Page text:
What Are Lingual Braces?

Lingual braces are placed behind the teeth (by the tongue and palate), rather than in front, and therefore offer a great cosmetic alternative for those who want their teeth straightened, without the braces showing.

The process for lingual braces involves taking an impression of the teeth, which is then sent to a dental laboratory and used to create customized brackets. The process takes about six weeks and, once complete, allows the orthodontist to use a specific process to cement the braces onto the back surfaces of your teeth.

Invisible braces are designed for adults and older teenagers but are not recommended when baby teeth remain. Children and younger teenagers faced with orthodontic problems will require traditional metal braces with brackets/wires on the front of the teeth.
However, only your dentist or orthodontist can determine if you are a candidate. The alternative treatment was designed primarily for adults due to the need for absolute and rigid cooperation; the “trays” are worn 22 hours per day and should not be forgotten or lost.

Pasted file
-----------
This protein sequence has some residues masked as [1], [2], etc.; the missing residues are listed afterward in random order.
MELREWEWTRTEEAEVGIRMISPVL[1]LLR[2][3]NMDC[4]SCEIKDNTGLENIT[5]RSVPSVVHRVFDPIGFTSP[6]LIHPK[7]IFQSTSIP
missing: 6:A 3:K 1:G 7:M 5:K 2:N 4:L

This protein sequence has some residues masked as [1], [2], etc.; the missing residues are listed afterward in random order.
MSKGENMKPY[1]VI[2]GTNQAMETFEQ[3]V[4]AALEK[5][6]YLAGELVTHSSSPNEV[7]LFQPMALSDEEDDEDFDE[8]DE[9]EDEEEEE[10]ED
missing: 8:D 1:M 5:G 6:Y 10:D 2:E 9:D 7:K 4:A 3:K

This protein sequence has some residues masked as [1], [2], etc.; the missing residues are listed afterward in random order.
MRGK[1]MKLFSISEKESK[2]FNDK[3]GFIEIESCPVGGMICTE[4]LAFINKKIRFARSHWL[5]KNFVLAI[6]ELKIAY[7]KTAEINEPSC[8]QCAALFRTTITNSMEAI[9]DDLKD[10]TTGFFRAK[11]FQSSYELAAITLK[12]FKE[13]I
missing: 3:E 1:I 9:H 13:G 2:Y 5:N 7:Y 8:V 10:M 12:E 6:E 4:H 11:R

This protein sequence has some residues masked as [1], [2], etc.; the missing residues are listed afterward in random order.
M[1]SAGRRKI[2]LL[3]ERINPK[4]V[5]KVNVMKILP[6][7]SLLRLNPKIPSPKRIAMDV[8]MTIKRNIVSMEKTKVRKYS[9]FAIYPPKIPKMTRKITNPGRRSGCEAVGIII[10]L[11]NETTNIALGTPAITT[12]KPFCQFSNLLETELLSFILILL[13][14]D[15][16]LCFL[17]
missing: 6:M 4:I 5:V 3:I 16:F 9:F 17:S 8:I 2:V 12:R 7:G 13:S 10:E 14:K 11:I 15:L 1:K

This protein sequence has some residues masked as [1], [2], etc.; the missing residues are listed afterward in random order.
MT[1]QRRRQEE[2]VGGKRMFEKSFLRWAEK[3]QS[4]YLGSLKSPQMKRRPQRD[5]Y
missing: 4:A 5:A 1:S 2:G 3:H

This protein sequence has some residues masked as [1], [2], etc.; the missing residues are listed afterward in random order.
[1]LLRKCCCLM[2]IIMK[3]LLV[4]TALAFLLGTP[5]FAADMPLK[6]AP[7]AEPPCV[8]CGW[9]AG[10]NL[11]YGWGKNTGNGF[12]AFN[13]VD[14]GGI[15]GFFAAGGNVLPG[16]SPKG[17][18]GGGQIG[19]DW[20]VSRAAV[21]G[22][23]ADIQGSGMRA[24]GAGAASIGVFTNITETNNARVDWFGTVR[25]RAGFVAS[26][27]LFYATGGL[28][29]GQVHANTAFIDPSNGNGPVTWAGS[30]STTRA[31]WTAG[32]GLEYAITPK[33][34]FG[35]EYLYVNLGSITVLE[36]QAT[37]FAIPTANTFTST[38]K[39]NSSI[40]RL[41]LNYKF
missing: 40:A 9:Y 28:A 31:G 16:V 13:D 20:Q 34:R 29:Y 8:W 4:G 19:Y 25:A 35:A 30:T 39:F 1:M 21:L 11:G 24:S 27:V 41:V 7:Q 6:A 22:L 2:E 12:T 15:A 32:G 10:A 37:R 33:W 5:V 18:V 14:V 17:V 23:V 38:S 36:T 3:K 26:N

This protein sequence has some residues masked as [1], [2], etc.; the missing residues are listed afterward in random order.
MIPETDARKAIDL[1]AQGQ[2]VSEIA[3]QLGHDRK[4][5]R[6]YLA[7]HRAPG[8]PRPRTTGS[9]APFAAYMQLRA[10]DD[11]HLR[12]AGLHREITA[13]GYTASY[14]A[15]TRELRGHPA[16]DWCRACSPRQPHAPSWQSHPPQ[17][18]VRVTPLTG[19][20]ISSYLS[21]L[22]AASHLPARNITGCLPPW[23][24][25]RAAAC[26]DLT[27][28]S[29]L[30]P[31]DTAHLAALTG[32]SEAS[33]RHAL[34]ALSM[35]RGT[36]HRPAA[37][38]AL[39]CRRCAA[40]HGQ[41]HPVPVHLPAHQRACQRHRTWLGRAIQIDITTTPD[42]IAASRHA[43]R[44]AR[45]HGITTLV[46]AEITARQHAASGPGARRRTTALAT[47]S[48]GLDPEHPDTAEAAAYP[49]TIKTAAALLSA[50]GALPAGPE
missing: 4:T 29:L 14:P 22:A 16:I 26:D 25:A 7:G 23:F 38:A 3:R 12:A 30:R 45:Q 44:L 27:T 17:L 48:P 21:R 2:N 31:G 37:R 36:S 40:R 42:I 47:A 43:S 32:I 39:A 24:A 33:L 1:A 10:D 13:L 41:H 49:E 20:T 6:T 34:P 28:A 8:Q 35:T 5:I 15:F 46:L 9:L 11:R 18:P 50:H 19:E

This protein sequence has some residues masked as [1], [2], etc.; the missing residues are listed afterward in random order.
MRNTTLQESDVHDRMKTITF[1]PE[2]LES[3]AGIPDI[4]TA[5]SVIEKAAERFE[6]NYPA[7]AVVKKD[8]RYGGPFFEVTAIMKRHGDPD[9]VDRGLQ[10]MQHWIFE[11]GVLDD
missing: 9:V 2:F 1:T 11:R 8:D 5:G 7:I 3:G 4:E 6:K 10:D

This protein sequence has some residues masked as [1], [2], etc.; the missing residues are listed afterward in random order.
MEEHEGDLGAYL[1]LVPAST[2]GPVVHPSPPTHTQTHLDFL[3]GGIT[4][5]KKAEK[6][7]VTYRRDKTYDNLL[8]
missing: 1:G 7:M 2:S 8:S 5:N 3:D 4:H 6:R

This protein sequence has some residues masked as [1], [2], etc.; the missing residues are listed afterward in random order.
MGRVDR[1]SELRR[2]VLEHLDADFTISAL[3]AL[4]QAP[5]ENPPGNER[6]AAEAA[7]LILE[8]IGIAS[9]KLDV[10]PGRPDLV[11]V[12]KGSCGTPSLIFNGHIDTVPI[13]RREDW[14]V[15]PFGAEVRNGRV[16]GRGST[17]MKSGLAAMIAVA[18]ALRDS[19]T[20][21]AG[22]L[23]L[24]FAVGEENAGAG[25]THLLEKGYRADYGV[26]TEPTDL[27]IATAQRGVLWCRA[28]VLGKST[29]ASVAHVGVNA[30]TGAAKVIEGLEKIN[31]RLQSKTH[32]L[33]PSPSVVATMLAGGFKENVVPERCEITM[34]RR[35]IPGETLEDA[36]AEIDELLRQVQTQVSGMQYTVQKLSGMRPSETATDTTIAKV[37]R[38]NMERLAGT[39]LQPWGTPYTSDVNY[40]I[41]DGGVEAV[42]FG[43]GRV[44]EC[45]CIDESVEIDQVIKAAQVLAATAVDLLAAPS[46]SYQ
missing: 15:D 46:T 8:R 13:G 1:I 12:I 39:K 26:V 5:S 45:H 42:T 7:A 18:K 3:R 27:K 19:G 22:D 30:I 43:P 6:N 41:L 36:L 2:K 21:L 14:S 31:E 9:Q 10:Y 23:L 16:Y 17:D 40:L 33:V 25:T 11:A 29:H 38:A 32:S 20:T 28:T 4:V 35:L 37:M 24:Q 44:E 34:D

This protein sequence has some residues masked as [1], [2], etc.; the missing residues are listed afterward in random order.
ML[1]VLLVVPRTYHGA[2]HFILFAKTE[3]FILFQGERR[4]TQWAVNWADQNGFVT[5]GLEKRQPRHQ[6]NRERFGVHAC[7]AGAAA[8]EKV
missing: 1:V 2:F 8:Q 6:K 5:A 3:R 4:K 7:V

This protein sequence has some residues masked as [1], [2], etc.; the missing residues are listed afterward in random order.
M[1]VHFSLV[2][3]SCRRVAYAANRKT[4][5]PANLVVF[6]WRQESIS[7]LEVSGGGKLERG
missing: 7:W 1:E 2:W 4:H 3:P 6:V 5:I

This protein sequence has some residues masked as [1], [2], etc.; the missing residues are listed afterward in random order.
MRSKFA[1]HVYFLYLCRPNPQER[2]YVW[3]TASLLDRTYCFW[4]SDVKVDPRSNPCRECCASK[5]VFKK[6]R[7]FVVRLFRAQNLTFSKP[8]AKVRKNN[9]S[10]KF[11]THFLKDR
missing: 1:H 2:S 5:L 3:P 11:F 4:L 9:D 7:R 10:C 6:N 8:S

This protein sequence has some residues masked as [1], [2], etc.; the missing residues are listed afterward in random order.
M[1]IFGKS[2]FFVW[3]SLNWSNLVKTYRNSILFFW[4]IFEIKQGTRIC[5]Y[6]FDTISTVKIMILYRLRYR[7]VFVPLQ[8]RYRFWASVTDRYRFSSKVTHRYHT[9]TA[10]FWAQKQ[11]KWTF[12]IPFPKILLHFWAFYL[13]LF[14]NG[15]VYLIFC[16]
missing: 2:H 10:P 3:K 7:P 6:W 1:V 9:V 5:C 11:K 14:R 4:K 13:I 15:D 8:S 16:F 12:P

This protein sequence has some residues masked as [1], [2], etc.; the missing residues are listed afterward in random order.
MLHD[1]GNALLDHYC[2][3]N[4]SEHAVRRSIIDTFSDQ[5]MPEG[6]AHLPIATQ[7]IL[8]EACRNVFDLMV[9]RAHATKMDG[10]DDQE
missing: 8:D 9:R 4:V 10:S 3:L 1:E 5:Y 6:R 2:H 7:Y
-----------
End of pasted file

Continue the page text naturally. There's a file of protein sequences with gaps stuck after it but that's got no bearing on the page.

Your choice of the brand depends upon the orthodontist and his recommendation, as well as your preference. Regardless of the developer, the oral appliance device works in the same way. The difference is in the design and how the braces are attached and secured on the back of the teeth. Some of the most popular brands are:

  • Incognito

  • iBraces

  • In-Ovation

  • STB Light Lingual System

  • Suresmile Lingual QT

While invisible braces may not be suitable for certain misalignment cases or the complex bite problems that are better addressed by traditional orthodontics, invisible braces can be used to treat the following conditions:

  • Overbite or overjet

  • Crowded or widely spaced teeth

  • Crooked teeth

“Ceramic, or “clear,” braces are made of composite materials that are weaker and more brittle than their metal counterpart. Ceramic brackets are larger than metal brackets and require small rubber bands, or ligatures, (or built-in spring clips on “self-ligating” brackets) to hold them to the archwire. Because the ligatures are white or clear, they can stain. However, staining is not a big problem because ligatures are changed every time you get an adjustment (generally monthly).